Elvy International Marine & Heavy Haulage Ltd

A Message from Lord Pickles and Lord Blunkett, followed by Elvy International Marine & Heavy Haulage Ltd's best practice article

The ability to listen and learn from one another has always been vital in parliament, in business and in most aspects of daily life. But at this particular moment in time, as national and global events continue to reiterate, it is uncommonly crucial that we forge new channels of communication and reinforce existing ones. The following article from Elvy International Marine & Heavy Haulage Ltd is an attempt to do just that. We would welcome your thoughts on this or any other Parliamentary Review article.

Blunkett signature Rt Hon The Lord David Blunkett
Pickles signature Rt Hon The Lord Eric Pickles
BEST PRACTICE SPONSOR 2020
THE PARLIAMENTARY REVIEW
Highlighting best practice
26 | TSG MARINE
A good analogy would be to regulate
the rotor of a helicopter separately
to the chassis and have no overriding
standards as to how the two should
interact to ensure safe usage. That
leaves the industry’s vendors having
to develop their methodologies, their
practices and their equipment through
experience, rather than tangible
standards. This is not an efficient or
productive way of working.
There is a need for change; our view,
however, is that this must come from
within the industry thanks to the sheer
complexity of the work we undertake.
The imposition of well-meaning but
ill-informed regulations could stifle
the growth of an industry which could
significantly benefit the UK economy from
domestic and international projects alike.
As such, we are one of the founding
members of an international steering
group pioneered by John David
Beckers. Our objective is to support the
establishment of an industry based on
collaboration, focused on safety and
positioned for long-term sustainable
growth – one which will contribute
to the British economy and serve the
international energy sector.
That growth will come from offering a
viable, and arguably safer, alternative
to rival the current dominance of
helicopter transfer in the oil and
gas sector, supporting instead the
development of vessel-based marine
access in the renewables sector. In
order to achieve this, the industry must
agree upon best practice standards
and then seek formalisation.
The UK’s policymakers and legislators
are in a unique position to support the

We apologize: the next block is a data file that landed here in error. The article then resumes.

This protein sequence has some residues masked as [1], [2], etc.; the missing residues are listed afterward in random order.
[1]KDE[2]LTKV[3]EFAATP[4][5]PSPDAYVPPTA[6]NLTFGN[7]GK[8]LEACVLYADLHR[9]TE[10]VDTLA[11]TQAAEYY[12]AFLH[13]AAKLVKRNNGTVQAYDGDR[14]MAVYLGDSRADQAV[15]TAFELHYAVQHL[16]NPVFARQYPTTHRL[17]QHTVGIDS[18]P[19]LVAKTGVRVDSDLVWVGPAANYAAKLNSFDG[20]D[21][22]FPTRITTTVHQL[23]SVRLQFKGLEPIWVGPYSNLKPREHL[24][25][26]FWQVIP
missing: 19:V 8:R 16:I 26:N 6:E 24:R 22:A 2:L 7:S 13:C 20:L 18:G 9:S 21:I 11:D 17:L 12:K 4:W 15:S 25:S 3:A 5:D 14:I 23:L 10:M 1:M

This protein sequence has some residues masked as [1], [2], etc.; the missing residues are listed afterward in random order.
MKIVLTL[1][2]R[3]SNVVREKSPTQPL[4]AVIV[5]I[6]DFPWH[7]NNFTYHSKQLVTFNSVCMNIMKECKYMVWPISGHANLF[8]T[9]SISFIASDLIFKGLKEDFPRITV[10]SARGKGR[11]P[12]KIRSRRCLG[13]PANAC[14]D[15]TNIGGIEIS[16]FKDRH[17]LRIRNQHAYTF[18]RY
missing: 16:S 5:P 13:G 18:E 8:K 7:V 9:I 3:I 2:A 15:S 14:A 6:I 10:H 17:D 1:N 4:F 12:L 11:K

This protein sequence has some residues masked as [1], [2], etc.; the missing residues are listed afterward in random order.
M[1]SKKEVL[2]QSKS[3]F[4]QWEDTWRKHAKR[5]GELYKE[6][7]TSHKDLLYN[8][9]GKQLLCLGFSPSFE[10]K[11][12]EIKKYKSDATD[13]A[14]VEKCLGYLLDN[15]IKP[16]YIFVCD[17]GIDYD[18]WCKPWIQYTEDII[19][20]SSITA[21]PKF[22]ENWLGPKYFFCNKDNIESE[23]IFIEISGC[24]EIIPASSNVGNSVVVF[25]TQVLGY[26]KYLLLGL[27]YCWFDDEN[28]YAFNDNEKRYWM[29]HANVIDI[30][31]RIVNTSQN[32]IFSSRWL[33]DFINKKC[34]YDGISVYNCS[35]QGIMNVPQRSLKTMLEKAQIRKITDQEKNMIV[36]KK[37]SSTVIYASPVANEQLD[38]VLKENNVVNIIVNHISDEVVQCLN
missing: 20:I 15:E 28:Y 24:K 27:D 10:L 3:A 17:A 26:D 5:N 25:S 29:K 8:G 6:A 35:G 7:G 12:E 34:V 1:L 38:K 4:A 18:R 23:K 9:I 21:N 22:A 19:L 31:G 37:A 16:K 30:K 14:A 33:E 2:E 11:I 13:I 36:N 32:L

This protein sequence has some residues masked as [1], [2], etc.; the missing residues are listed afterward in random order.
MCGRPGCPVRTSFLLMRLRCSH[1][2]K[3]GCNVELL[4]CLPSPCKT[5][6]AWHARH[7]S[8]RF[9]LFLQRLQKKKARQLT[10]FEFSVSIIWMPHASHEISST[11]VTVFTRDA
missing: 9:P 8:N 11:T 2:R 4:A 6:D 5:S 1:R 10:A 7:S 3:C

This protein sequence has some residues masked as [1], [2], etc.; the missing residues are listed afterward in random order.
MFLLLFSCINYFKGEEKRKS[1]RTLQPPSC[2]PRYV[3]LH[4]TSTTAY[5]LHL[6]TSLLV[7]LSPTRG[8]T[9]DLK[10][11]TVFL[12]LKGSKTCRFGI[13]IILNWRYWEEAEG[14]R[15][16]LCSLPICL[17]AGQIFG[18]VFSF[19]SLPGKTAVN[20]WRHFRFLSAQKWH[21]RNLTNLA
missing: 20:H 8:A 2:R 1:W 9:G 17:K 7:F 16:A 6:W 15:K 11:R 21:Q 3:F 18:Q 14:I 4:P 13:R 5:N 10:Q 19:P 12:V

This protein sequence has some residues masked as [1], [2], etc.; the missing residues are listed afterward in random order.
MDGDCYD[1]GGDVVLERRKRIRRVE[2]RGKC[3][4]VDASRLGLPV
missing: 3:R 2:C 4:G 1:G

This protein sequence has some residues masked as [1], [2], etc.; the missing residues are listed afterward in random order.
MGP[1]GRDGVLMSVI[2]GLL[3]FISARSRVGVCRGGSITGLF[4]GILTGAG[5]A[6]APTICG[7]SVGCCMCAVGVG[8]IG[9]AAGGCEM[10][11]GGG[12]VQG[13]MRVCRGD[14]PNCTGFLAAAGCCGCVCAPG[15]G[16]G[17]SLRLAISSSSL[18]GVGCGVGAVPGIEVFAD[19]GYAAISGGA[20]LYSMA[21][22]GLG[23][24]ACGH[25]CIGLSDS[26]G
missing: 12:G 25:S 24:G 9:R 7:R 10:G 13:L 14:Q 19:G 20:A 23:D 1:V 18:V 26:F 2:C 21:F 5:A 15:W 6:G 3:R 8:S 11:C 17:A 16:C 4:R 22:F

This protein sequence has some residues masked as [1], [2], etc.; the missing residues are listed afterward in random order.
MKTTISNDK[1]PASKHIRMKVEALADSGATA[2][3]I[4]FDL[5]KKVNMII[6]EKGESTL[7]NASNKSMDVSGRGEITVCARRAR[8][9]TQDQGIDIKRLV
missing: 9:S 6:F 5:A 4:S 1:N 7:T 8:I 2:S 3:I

marine access industry’s ambitions.
This is thanks to our experience of
the development of the North Sea oil
and gas industry and our country’s
market-leading position in the offshore
renewables sector. In addition to
the economic benefits of a growing
industry, the wider societal benefits
could also be significant.
Driving productivity and finding
efficiencies in the installation,
commissioning, maintenance, repair
and ultimately decommissioning of
the offshore infrastructure which
supports the energy sector will
stabilise the operating costs for the
companies supplying energy. Hopefully,
for customers, this will lead to a
reduction in the cost they pay whilst
also maintaining a viable market for a
competitive supply chain.
There is a
need for
change; our
view,
however, is
that this must
come from
within the
industry
Offshore technician
walking to work
27ELVY INTERNATIONAL MARINE & HEAVY HAULAGE LTD |
SHIPPING & LOGISTICS
Managing Director MalcolmElvy
The many vehicles of
the Elvy fleet
Former civil servant Malcolm Elvy founded Elvy International
Marine & Heavy Haulage Ltd in the New Forest market town
of Ringwood in the 1970s. Malcolm tells
TheParliamentary
Review
that the company is proud of its family legacy and
rich history, as well as its longstanding relationship with the
RNLI, for whom it transports lifeboats. In the four decades
since establishing the company, Malcolm has seen it
expandsignificantly.
After leaving the civil service in the early 1970s, my first car was a Land Rover, and I
started to tow a few boats and caravans around the country. It wasn’t long before
I outgrew the Land Rovers and invested in my first truck, which cost all of £225.
Today, I am looking at upwards of £250,000 to replace a unit and trailer. As the